CHTA President Richard Doumeng Talks Caribbean Travel

By: Caribbean Journal Staff - February 28, 2013

Above: the Bolongo Bay Resort in St Thomas

By Alexander Britell

On Thursday, the long-awaited redesign of officially launched. The new site, viewed as a new kind of portal for the Caribbean travel market, comes as the region faces challenges from a number of directions, including increased taxation, continued problems with airlift and competition from other sunny, sandy destinations around the world. To learn more, Caribbean Journal talked to Richard Doumeng, the President of the Caribbean Hotel & Tourism Association and the managing director of the Bolongo Bay Resort in St Thomas, about the launch of the site, the issue of taxation and how to brand the Caribbean region in a unified way.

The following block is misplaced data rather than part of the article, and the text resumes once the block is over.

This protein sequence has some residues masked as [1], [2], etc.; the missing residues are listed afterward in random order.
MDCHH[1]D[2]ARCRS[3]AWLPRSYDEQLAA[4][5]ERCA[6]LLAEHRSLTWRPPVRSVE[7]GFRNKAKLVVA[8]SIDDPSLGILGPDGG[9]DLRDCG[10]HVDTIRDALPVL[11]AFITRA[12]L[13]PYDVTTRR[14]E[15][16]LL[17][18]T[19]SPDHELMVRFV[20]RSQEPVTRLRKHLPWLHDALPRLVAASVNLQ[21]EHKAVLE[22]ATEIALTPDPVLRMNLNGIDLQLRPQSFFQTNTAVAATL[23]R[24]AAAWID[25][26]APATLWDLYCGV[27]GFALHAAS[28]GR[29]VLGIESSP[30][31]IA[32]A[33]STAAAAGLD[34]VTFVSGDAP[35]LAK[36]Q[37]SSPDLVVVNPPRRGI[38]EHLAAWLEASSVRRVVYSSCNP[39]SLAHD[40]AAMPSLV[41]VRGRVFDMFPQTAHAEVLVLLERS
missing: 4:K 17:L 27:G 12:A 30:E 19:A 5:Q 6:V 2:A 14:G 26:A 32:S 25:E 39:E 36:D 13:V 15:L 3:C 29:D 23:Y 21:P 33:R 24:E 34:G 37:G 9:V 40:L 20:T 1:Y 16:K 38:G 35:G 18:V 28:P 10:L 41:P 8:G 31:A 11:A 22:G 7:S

What is the biggest challenge facing Caribbean tourism today?

Depending on the part of the word, obviously the APD [the UK’s Air Passenger Duty], the taxation of airlines and hotels is a huge challenge, because we are the easiest targets for taxation. We have the most pro-business governor we’ve ever had. He’s from the private sector, but even he has had to raise the hotel rooms tax, and the gross receipts tax, because [governments] have to look for [revenue] somewhere. So increased taxation is just gigantic. And I think the other challenge is that we need to truly partner the private sector and the government — no more talk, no more debate, no more theoretical studies. If we don’t pool our resources, both human and financial, we’re going to sit there and go over a cliff together.